LOTAY TSHERING, Prime Minister of Bhutan, noted that, when the COVID-19 crisis unfolded, his country sailed through “with a minimum scratch from the pandemic”. His country had only 3 COVID deaths and slightly over 2,500 cases so far, most of which were imported cases. The vaccination coverage for 12 years of age and older was now almost 80 per cent. Despite having constrained resources, Bhutan did not compromise on the quality and standards of the COVID measures, adding that the Government delivered uninterrupted routine health services. Besides the regular vaccination programmes, Bhutan introduced HPV vaccines for the first time for boys and flu shots for everyone.
“Just like the rest of the world, we are looking at the pandemic as an opportunity to reset ourselves,” he continued, highlighting that the process to overhaul Bhutan’s civil service in line with education reform was under way. Knowing that the path ahead is information and communications technology-driven, the country has started digital initiatives with the goal for everyone in Bhutan to have a digital ID as a build-up for a big data system. The Central Bank was also piloting a project on digital Ngultrum, Bhutan’s currency, using blockchain technology. He also described the “De-Suung” programme which engaged Bhutanese citizens in a greater role of nation building. In addition, volunteers were helping guard the borders and entry points, ensuring everyone followed COVID-19 norms.
The International Labour Organization (ILO) projects a global shortfall of 75 million jobs this year and 23 million in 2022, he pointed out, calling the ongoing national youth engagement programmes a major step in recovering from the pandemic. Stressing that nobody knows where SARS-CoV-3 is incubating, he stressed: “We must be prepared with a more resilient system for the future.” Thus, quality health care must be easily accessible and affordable by everyone.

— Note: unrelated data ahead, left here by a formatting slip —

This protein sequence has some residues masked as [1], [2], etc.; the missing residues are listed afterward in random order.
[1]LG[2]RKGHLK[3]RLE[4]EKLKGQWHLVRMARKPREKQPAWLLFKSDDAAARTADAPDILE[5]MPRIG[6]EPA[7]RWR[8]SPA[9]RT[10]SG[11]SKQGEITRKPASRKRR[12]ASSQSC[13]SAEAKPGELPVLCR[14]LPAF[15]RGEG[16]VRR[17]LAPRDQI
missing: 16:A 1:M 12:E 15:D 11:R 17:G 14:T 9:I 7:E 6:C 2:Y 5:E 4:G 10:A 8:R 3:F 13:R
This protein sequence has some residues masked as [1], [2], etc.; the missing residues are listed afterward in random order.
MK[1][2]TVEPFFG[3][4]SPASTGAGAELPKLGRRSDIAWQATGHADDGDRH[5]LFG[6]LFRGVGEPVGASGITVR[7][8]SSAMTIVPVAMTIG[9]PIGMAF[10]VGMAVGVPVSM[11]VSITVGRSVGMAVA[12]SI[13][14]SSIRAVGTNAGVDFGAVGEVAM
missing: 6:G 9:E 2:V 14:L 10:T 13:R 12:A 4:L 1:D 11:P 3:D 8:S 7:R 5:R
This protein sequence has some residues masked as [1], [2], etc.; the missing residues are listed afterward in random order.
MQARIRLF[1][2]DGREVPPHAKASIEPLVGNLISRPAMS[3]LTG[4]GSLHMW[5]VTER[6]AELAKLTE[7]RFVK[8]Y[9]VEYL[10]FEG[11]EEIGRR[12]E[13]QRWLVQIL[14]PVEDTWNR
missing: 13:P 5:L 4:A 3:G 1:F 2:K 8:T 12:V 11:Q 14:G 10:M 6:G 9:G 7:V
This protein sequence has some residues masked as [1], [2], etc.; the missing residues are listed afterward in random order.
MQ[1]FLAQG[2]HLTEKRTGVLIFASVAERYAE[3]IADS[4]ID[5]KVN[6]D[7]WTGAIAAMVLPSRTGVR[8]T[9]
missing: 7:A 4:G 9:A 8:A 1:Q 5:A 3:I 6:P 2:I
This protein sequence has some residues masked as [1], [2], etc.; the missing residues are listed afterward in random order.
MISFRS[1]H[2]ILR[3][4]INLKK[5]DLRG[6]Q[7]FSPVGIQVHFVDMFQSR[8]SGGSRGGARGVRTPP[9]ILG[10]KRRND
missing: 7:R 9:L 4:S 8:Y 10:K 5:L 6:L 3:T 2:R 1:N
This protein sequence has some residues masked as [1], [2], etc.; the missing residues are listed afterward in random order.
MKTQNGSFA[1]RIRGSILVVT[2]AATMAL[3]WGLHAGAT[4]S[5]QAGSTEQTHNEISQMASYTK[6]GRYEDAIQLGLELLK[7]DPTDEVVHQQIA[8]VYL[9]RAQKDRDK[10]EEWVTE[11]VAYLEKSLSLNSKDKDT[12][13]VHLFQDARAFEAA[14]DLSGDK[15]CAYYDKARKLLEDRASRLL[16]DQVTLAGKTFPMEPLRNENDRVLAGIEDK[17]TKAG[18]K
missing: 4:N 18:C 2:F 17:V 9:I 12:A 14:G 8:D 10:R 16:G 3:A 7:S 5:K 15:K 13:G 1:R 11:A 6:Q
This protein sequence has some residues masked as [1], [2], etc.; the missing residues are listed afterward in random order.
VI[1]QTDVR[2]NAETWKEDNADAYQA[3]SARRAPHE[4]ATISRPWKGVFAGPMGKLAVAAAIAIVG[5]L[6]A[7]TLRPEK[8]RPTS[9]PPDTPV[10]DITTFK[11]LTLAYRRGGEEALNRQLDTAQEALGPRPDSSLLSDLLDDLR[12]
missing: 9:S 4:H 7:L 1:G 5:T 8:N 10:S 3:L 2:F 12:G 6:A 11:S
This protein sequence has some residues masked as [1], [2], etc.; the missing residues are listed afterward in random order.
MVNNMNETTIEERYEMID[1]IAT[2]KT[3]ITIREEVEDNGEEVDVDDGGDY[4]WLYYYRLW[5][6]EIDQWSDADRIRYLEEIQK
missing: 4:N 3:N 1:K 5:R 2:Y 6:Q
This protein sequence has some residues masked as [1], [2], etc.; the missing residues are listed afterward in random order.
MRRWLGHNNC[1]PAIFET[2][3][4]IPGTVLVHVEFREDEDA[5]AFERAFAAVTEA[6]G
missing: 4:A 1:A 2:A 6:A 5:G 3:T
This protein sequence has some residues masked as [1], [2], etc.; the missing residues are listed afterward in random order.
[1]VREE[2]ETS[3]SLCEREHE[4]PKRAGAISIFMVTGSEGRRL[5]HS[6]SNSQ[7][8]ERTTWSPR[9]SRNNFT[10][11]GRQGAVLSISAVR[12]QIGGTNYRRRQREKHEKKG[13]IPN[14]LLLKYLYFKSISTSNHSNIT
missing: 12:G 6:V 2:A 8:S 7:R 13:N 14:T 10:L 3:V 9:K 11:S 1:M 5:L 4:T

As well, the pandemic disrupted the already‑weak global food system, he noted. Over 90 million people in the Asia-Pacific region alone were pushed back into extreme poverty in the pandemic’s aftermath. Therefore, the international community must coordinate clear action plans to meet the immediate food shortage. In that regard, climate change always tested the resilience of cultivated food, as well as the patience of the growers. “We must talk about tough climate laws as a component of nationally determined contributions from all countries,” he stated.
The COVID-19 pandemic will leave behind a different world, he said. The Secretary-General’s Our Common Agenda offered a good reference point for collective progress. He expressed his country’s commitment to work with other Member States in advancing the ideas of the report. Highlighting that the theme of the seventy-sixth General Assembly session was designed for Bhutan, he highlighted how the pandemic brought out the very essence of his country’s gross national happiness, which seeks collective happiness and not just of oneself. “It calls for us to act in unity,” he said.
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